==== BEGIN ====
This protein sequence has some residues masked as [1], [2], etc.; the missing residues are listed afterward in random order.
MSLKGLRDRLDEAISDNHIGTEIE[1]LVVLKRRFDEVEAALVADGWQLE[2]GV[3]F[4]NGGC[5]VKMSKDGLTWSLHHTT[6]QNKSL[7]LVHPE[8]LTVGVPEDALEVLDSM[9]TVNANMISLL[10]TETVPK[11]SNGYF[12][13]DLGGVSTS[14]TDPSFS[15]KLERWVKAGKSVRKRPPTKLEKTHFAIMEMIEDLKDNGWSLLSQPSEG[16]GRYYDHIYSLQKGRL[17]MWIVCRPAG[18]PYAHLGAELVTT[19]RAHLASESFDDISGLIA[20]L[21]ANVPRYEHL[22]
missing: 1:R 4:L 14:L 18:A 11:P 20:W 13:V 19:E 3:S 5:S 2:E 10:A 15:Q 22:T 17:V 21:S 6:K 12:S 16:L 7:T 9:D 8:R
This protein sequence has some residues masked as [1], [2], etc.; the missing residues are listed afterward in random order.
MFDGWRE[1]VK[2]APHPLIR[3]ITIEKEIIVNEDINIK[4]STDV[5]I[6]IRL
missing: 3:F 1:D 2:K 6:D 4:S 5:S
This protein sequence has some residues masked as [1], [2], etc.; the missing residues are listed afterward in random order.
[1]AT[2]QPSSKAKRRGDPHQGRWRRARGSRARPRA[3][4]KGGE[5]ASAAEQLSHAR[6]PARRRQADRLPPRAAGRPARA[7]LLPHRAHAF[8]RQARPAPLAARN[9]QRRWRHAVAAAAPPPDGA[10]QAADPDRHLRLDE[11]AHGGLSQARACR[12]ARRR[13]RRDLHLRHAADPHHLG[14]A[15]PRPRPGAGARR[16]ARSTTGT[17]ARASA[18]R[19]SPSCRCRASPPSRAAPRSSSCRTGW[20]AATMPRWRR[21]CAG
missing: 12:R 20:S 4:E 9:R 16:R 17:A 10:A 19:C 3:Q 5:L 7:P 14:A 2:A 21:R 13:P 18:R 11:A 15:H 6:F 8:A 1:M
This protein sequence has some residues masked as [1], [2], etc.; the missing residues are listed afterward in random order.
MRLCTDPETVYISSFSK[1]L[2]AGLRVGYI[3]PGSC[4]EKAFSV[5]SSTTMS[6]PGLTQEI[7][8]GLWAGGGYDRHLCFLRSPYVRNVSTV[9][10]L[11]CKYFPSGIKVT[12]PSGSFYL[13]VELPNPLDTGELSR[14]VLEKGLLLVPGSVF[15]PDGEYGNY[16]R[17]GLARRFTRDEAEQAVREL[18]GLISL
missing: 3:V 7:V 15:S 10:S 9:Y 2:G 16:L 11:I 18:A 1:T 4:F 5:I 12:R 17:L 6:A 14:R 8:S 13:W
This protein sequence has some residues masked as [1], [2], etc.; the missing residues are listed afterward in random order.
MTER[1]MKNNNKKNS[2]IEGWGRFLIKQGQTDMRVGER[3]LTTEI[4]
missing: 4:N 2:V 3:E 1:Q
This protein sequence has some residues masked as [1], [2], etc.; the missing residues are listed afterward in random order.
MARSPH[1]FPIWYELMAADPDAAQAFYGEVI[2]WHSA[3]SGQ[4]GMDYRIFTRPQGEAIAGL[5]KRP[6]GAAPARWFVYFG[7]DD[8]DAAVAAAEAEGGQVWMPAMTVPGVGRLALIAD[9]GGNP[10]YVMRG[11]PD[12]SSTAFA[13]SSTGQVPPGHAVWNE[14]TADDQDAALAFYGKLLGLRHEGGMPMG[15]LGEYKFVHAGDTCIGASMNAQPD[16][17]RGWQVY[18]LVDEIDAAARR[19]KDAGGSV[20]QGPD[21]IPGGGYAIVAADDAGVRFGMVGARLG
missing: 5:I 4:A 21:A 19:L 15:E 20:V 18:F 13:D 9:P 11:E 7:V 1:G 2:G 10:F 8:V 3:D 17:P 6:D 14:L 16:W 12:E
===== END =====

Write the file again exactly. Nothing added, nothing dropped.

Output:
This protein sequence has some residues masked as [1], [2], etc.; the missing residues are listed afterward in random order.
MSLKGLRDRLDEAISDNHIGTEIE[1]LVVLKRRFDEVEAALVADGWQLE[2]GV[3]F[4]NGGC[5]VKMSKDGLTWSLHHTT[6]QNKSL[7]LVHPE[8]LTVGVPEDALEVLDSM[9]TVNANMISLL[10]TETVPK[11]SNGYF[12][13]DLGGVSTS[14]TDPSFS[15]KLERWVKAGKSVRKRPPTKLEKTHFAIMEMIEDLKDNGWSLLSQPSEG[16]GRYYDHIYSLQKGRL[17]MWIVCRPAG[18]PYAHLGAELVTT[19]RAHLASESFDDISGLIA[20]L[21]ANVPRYEHL[22]
missing: 1:R 4:L 14:L 18:A 11:P 20:W 13:V 19:E 3:S 5:S 2:E 10:A 15:Q 22:T 17:V 21:S 6:K 12:S 16:L 7:T 9:D 8:R
This protein sequence has some residues masked as [1], [2], etc.; the missing residues are listed afterward in random order.
MFDGWRE[1]VK[2]APHPLIR[3]ITIEKEIIVNEDINIK[4]STDV[5]I[6]IRL
missing: 3:F 1:D 2:K 6:D 4:S 5:S
This protein sequence has some residues masked as [1], [2], etc.; the missing residues are listed afterward in random order.
[1]AT[2]QPSSKAKRRGDPHQGRWRRARGSRARPRA[3][4]KGGE[5]ASAAEQLSHAR[6]PARRRQADRLPPRAAGRPARA[7]LLPHRAHAF[8]RQARPAPLAARN[9]QRRWRHAVAAAAPPPDGA[10]QAADPDRHLRLDE[11]AHGGLSQARACR[12]ARRR[13]RRDLHLRHAADPHHLG[14]A[15]PRPRPGAGARR[16]ARSTTGT[17]ARASA[18]R[19]SPSCRCRASPPSRAAPRSSSCRTGW[20]AATMPRWRR[21]CAG
missing: 12:R 20:S 4:E 9:R 16:R 17:A 10:A 19:C 3:Q 5:L 7:P 14:A 2:A 21:R 13:P 18:R 11:A 15:H 6:F 8:A 1:M
This protein sequence has some residues masked as [1], [2], etc.; the missing residues are listed afterward in random order.
MRLCTDPETVYISSFSK[1]L[2]AGLRVGYI[3]PGSC[4]EKAFSV[5]SSTTMS[6]PGLTQEI[7][8]GLWAGGGYDRHLCFLRSPYVRNVSTV[9][10]L[11]CKYFPSGIKVT[12]PSGSFYL[13]VELPNPLDTGELSR[14]VLEKGLLLVPGSVF[15]PDGEYGNY[16]R[17]GLARRFTRDEAEQAVREL[18]GLISL
missing: 3:V 7:V 15:S 10:S 9:Y 2:G 16:L 11:I 18:A 1:T 4:F 5:I 12:R 17:L 6:A 14:R 8:S 13:W
This protein sequence has some residues masked as [1], [2], etc.; the missing residues are listed afterward in random order.
MTER[1]MKNNNKKNS[2]IEGWGRFLIKQGQTDMRVGER[3]LTTEI[4]
missing: 4:N 2:V 3:E 1:Q
This protein sequence has some residues masked as [1], [2], etc.; the missing residues are listed afterward in random order.
MARSPH[1]FPIWYELMAADPDAAQAFYGEVI[2]WHSA[3]SGQ[4]GMDYRIFTRPQGEAIAGL[5]KRP[6]GAAPARWFVYFG[7]DD[8]DAAVAAAEAEGGQVWMPAMTVPGVGRLALIAD[9]GGNP[10]YVMRG[11]PD[12]SSTAFA[13]SSTGQVPPGHAVWNE[14]TADDQDAALAFYGKLLGLRHEGGMPMG[15]LGEYKFVHAGDTCIGASMNAQPD[16][17]RGWQVY[18]LVDEIDAAARR[19]KDAGGSV[20]QGPD[21]IPGGGYAIVAADDAGVRFGMVGARLG
missing: 5:I 4:A 21:A 19:L 15:E 20:V 18:F 13:D 9:P 11:E 7:V 1:G 2:G 10:F 8:V 3:D 17:P 6:D 14:L 16:W 12:E